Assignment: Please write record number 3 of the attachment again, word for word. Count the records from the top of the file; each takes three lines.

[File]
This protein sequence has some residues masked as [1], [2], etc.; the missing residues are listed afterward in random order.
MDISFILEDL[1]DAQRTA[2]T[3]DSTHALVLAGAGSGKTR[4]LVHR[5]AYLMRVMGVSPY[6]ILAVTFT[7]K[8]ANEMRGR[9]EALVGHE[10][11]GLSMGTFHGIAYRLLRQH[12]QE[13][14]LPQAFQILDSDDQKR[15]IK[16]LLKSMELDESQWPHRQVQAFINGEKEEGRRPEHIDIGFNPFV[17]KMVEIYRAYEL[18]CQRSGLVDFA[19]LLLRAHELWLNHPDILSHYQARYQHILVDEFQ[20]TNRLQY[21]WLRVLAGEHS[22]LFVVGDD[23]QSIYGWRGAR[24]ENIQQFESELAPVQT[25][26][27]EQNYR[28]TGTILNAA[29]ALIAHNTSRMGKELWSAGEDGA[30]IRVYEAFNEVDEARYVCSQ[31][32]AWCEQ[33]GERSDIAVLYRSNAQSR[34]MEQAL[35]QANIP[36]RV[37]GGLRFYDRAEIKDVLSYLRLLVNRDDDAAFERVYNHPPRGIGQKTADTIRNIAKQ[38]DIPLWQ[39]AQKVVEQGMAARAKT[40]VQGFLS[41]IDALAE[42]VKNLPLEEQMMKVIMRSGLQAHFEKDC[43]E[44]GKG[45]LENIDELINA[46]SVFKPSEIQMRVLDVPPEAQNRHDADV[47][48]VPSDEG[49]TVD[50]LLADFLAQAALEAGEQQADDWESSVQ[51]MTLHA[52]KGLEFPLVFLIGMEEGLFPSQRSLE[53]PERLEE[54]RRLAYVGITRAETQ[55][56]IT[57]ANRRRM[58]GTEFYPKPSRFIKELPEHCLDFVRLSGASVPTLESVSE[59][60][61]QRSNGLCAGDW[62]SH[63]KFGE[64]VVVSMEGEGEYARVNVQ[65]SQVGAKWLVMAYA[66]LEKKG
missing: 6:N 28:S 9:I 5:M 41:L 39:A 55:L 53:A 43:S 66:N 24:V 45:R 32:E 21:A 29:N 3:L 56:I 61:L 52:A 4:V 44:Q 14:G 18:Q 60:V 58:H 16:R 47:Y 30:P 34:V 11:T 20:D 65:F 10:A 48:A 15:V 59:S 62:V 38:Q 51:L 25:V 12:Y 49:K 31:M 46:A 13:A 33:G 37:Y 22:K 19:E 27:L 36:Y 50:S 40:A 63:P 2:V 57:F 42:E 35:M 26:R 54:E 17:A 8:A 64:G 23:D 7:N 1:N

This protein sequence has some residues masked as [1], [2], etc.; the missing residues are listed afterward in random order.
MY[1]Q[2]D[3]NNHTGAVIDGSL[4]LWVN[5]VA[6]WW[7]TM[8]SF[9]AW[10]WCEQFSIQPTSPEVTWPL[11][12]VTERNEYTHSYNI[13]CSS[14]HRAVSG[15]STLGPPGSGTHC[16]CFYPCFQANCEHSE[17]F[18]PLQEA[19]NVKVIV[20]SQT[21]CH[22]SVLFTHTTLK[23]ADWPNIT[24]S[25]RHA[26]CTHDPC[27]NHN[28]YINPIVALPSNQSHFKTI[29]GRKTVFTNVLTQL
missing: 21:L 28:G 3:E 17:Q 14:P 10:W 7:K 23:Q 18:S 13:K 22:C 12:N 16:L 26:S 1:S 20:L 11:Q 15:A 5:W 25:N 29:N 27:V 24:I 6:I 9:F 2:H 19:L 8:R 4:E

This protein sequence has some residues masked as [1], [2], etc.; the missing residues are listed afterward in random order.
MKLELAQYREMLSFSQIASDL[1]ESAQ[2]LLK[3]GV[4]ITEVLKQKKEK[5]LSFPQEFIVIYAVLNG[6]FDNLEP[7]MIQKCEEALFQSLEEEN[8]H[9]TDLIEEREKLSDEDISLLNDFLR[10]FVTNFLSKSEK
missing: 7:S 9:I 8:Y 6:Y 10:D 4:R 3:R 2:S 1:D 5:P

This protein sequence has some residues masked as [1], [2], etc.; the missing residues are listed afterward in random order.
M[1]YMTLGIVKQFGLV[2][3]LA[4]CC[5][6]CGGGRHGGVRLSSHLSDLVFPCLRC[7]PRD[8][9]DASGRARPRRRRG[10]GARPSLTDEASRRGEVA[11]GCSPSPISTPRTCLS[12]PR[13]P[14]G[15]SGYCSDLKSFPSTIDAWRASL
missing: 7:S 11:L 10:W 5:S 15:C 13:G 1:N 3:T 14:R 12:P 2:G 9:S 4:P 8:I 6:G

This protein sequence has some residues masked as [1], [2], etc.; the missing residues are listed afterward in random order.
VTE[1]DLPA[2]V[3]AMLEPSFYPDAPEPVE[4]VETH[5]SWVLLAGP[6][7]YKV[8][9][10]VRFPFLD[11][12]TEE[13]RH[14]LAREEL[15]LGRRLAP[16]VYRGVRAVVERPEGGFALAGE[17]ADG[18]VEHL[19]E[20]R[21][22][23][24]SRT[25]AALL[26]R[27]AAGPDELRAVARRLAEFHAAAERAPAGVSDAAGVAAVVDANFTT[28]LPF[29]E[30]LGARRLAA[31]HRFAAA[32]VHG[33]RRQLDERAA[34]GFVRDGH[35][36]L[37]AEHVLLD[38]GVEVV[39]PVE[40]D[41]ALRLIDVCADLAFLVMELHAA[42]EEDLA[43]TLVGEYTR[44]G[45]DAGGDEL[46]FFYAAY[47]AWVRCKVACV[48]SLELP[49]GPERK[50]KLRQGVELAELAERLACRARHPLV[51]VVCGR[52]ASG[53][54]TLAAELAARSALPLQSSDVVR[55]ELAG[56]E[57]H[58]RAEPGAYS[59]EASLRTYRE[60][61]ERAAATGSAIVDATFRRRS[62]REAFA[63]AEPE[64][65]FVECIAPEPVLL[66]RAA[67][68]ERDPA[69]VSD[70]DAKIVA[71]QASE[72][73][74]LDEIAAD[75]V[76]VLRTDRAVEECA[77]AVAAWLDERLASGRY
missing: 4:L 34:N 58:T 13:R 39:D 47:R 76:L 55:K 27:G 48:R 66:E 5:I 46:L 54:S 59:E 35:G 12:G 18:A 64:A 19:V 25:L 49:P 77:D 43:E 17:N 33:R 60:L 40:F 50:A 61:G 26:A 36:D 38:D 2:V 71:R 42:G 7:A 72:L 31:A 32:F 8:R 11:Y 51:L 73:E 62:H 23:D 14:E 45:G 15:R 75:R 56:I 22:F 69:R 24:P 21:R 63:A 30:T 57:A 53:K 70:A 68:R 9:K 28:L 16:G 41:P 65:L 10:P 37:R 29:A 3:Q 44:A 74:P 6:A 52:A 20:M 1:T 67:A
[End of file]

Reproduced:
This protein sequence has some residues masked as [1], [2], etc.; the missing residues are listed afterward in random order.
MKLELAQYREMLSFSQIASDL[1]ESAQ[2]LLK[3]GV[4]ITEVLKQKKEK[5]LSFPQEFIVIYAVLNG[6]FDNLEP[7]MIQKCEEALFQSLEEEN[8]H[9]TDLIEEREKLSDEDISLLNDFLR[10]FVTNFLSKSEK
missing: 7:S 9:I 8:Y 6:Y 10:D 4:R 3:R 2:S 1:D 5:P